The announcement came only days after Giant won the pre-sale auction process and received an exclusive period to make its bid.
GIG is not buying the WSOP brand or real-money online poker and casino business.
GIG is not going it alone. It formed a consortium to make the bid, consisting of: Giant Investment (HK) Limited; Yunfeng Capital, a private equity firm founded by Alibaba Group Holding Ltd. founder Jack Ma; China Oceanwide Holdings Group Co., Ltd.; China Minsheng Trust Co., Ltd.; CDH China HF Holdings Company Limited; and the Hony Capital Fund.
Co-Founder and CEO of Playtika, Robert Antokol, said:
“This transaction is a testament to Playtika’s unique culture and the innovative spirit of our employees who for the past six years have consistently designed, produced and operated some of the most compelling, immersive and creative social games in the world. We are incredibly excited by the commercial opportunities the Consortium will make available to us, particularly in its ability to provide us access to large and rapidly growing emerging markets.”
CIE Chairman and CEO Mitch Garber commented:
“It has been a particularly rewarding experience growing Playtika from a 10-person start-up, when CIE acquired them in 2011, into a global leader. Playtika today is a highly profitable growth company with more than 1,300 employees, multiple top grossing titles and millions of daily users. Robert is a true visionary and Israeli business leader who has created not only a great business, but also the most unique corporate culture I have seen in my career.”
The deal leaves WSOP.com in New Jersey and Nevada as corporate orphans. They contributed less than 5 percent of CIE’s revenues, and although expected to generate around $40 million in revenues this year, they remain only a small business division on the scale of Caesars’ other operations.
The complex structure of Caesars means that CIE is owned 50/50 by the Caesars Acquisition Company (CAC) and Caesars Entertainment. Neither is part of the voluntary bankruptcy process in which the Caesars Entertainment Operating Company (CEOC) currently finds itself.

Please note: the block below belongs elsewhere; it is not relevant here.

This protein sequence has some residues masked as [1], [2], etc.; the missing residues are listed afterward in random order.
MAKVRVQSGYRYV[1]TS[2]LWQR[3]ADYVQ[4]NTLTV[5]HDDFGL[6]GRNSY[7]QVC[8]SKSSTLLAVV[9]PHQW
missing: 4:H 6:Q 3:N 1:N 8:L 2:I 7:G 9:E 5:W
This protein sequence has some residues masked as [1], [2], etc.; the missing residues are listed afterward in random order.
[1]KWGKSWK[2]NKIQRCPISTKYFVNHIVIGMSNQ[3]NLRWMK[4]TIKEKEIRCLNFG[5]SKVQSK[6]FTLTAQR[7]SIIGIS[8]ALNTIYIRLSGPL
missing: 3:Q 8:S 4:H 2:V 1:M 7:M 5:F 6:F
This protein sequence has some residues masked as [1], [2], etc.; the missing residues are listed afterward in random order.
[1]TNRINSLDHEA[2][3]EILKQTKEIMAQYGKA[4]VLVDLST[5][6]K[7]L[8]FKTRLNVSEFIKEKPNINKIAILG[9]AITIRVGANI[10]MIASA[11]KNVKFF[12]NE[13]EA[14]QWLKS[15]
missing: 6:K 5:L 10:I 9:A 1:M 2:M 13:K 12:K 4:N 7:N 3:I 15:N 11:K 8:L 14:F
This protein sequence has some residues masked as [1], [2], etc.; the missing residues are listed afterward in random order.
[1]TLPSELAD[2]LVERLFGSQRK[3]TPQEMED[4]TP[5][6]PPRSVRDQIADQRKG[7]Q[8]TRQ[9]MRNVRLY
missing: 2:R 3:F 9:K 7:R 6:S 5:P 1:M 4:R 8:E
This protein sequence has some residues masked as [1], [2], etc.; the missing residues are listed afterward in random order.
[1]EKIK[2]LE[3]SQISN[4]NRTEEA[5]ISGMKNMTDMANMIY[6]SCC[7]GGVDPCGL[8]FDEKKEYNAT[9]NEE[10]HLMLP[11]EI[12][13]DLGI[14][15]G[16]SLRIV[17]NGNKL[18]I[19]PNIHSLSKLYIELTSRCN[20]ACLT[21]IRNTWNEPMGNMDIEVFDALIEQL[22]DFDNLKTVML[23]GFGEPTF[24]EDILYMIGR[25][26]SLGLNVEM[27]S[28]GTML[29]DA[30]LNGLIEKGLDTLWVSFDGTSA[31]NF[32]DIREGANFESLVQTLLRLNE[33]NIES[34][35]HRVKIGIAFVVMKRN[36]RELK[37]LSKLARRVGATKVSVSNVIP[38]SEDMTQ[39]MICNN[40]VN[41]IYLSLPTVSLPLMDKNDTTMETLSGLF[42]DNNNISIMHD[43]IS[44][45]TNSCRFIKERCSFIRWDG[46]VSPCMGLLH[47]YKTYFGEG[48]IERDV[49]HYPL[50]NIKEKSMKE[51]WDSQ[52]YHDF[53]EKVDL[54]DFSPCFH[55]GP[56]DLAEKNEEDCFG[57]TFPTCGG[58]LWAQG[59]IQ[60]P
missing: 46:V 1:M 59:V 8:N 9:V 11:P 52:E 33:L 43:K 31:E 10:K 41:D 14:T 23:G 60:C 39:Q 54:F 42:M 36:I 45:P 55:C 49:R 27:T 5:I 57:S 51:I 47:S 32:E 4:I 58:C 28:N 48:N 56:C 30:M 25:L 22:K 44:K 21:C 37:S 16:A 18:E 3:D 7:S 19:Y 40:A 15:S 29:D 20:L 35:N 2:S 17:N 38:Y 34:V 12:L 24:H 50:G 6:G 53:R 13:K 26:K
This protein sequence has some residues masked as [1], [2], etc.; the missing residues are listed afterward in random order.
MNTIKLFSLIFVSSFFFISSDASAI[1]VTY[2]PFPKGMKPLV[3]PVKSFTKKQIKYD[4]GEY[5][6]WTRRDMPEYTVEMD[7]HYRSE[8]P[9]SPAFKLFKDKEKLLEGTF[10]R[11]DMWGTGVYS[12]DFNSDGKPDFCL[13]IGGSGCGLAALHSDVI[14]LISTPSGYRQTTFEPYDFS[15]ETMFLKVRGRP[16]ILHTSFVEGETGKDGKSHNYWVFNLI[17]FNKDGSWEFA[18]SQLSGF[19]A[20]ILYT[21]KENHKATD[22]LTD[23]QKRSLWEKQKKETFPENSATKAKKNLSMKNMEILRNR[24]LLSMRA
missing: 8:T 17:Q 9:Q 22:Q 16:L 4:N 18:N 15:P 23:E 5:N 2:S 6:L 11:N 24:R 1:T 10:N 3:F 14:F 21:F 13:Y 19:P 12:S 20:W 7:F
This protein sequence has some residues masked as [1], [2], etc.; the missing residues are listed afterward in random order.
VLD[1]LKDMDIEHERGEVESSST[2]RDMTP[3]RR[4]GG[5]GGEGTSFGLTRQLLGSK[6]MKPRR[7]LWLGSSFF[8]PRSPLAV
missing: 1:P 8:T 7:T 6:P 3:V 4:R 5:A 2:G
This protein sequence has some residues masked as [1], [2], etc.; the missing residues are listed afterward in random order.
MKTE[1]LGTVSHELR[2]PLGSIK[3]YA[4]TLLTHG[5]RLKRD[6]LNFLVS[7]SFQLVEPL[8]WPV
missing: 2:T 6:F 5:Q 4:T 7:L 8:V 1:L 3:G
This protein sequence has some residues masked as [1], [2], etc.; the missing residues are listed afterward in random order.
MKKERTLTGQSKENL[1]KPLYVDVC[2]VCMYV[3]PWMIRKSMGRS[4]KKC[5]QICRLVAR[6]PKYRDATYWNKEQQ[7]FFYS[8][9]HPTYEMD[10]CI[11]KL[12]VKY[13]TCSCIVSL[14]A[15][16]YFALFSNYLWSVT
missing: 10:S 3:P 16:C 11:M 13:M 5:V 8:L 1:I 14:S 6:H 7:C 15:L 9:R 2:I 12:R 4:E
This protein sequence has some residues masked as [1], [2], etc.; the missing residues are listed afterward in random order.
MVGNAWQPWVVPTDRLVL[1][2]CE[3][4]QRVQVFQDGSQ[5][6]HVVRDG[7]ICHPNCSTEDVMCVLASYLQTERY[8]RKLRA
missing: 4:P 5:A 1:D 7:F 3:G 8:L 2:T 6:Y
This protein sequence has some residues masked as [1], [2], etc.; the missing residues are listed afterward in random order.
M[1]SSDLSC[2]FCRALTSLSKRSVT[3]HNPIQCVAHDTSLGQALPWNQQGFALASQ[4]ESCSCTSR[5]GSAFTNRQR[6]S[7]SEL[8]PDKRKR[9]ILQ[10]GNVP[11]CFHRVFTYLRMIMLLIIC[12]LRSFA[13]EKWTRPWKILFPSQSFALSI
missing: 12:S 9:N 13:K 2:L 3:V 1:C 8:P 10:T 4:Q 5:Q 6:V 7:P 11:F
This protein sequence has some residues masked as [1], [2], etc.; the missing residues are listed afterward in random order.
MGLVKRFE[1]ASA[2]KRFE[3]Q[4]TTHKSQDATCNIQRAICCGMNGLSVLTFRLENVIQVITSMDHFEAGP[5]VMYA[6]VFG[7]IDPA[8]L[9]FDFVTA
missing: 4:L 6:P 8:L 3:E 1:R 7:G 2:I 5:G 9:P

The bankruptcy includes a bitter legal fight amongst the group’s creditors over whether there was an unfair distribution of assets when the group restructured.
In part resolution of that conflict, Caesars is in the process of a corporate restructuring that will make available to creditors the proceeds from the CIE sale of Playtika.
With over $20 billion in debt, the group badly needs the $4.4 billion raised from the sale, but it may not be averse to raising more money if it can sell the WSOP brand too.
Caesars now has options to sell the rest of CIE, in effect the WSOP business, or merge it into another part of the group. As a standalone business it is too small to merit the extraordinary talents of Mitch Garber.
Mitch Garber is on his third major CEO job. From 2004 to 2006, he was CEO of Optimal Payments, owner of NETELLER. From 2006 to 2008 he led PartyGaming — later bwin.party — through the carnage that followed the introduction of the UIGEA and the company’s exit from the US market.
Some industry analysts suggested that he might get the top position at Caesars when Gary Loveman stepped down (paywall).
Garber was appointed Vice Chairman of Caesars Entertainment as part of the announcement that Caesars Entertainment and Caesars Acquisition Co would merge. But the CEO position eventually went to Mark Frissora, the former CEO of Hertz car rentals.
As CEO of CIE, Garber bought 51 percent of Playtika in 2011, at a valuation of between $80 million and $90 million. CIE later bought out the rest of the company, and together with subsequent investment committed a total of around $250 million to the business.
Building the business from a company with little more than a dozen developers to a gaming behemoth worth $4.4 billion is a massive achievement. At the time of the sale, Playtika had monthly turnover of approximately $100,000.
While much credit goes to the founders of Playtika, Uri Shahak and Robert Anatol, the corporate vision and phenomenal execution credit is shared with Mitch Garber.
At Amaya, Rafi Ashkenazi is standing in as interim chief executive after David Baazov took time off to prepare his potential bid for the company and deal with insider trading allegations.
Ashkenazi has a stellar reputation within the gambling industry, having been COO of Playtech before becoming CEO of the Rational Group. The Amaya board is highly likely to confirm him in the position, but an outside chance exists that they could reach out to Mitch Garber.
If David Baazov thinks he can put together a buy-out deal for Amaya, how much more likely is it that Mitch Garber could also put one together?
Garber is not known for the sort of corporate financial magic that David Baazov displayed in buying Amaya, but as the front man for an investment group, Garber would provide enormous credibility for anyone serious about an acquisition.
William Hill has disposed of its CEO James Henderson, partly for his failure to make the online gambling business work well. Garber is clearly capable of standing in, but perhaps the job just isn’t big enough for him.
The only thing that is clear, is that after building CIE so rapidly and efficiently, Mitch Garber will be receiving plenty of offers for new opportunities should he decide to leave Caesars.
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